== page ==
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    Estrogen Increases Bone Mass in Women Over 75

    WebMD Health News

    Aug. 14, 2001 -- Use of estrogen to increase bone mass -- and thereby prevent bone loss and fractures associated with osteoporosis -- is an established approach in at-risk women in the period immediately after menopause.

    But what about using the hormone in older women?

    A small study in the Journal of the American Medical Association suggests that frail women over 75, like their younger postmenopausal counterparts, also experience an increase in bone mass, and therefore probably a lower risk of osteoporosis, when treated with estrogen.

    Because that age group is at the highest risk for falls and fractures, estrogen replacement therapy may be a valuable treatment, says author Dennis T. Villareal, MD, an assistant professor of medicine in the division of geriatrics and gerontology at Washington University School of Medicine in St. Louis.

    "Estrogen is beneficial to the skeletons of very frail elderly women, which corroborates what we know about younger postmenopausal women," Villareal tells WebMD.

    But at least one osteoporosis expert argues vigorously against that recommendation, saying that increasing bone mass is of little value if it doesn't prevent fractures. And there is no evidence -- in the JAMA study or anywhere else -- that estrogen prevents fractures, says Felicia Cosman, MD.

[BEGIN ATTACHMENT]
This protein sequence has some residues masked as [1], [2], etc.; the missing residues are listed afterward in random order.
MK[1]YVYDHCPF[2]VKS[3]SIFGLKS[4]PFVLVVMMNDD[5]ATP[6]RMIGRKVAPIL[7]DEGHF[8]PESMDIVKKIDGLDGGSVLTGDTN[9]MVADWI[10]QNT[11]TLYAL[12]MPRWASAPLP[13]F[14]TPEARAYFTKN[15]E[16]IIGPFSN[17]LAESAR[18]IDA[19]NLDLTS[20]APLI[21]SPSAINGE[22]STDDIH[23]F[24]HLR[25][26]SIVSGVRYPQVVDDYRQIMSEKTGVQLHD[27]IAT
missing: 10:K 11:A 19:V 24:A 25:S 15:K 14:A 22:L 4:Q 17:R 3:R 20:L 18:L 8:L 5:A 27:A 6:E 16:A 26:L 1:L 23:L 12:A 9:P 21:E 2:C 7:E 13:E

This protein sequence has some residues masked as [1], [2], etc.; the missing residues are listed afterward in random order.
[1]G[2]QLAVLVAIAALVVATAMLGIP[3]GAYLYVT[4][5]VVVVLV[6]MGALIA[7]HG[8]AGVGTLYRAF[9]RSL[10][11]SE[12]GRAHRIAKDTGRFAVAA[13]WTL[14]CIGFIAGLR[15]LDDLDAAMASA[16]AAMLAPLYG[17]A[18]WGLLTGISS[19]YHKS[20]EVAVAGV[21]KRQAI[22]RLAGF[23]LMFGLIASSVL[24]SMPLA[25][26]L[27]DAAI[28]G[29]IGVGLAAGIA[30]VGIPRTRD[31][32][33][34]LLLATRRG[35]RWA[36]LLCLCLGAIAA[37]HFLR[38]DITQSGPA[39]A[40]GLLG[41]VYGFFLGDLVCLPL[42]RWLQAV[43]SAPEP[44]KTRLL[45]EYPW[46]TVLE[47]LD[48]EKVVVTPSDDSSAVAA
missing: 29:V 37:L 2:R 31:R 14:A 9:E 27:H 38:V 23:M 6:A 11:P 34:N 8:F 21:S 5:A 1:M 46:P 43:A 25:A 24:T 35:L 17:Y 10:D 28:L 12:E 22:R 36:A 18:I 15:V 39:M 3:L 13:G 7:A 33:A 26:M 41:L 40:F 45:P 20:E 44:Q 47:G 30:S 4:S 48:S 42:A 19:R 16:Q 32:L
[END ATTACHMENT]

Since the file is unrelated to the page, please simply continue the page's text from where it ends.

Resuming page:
The big question, according to Cosman, is not whether bones thicken, but "does it confer a clear protection against fractures? That's where we have a question in all populations, particular the older population."

    She is clinical director of the National Osteoporosis Foundation, and an endocrinologist at Helen Hayes Hospital in West Haverstraw, N.Y.

    In the study, 67 frail women 75 years or older received either estrogen or a placebo for nine months. Women were considered "frail" if they had low endurance, difficulty completing everyday activities, and poor physical functioning.

    The women who took estrogen had significantly larger increases in bone mass in the spine and hip than did women who used the placebo. They also had decreased levels of indicators in the blood and urine associated with bone loss, according to the study.

    Villareal says it is the first study of its kind to look at estrogen replacement therapy for women over 75. The prevailing wisdom has been that the rate of bone loss decreases in very old women, and that the ability of estrogen to increase bone mass diminishes with increasing age, he says.

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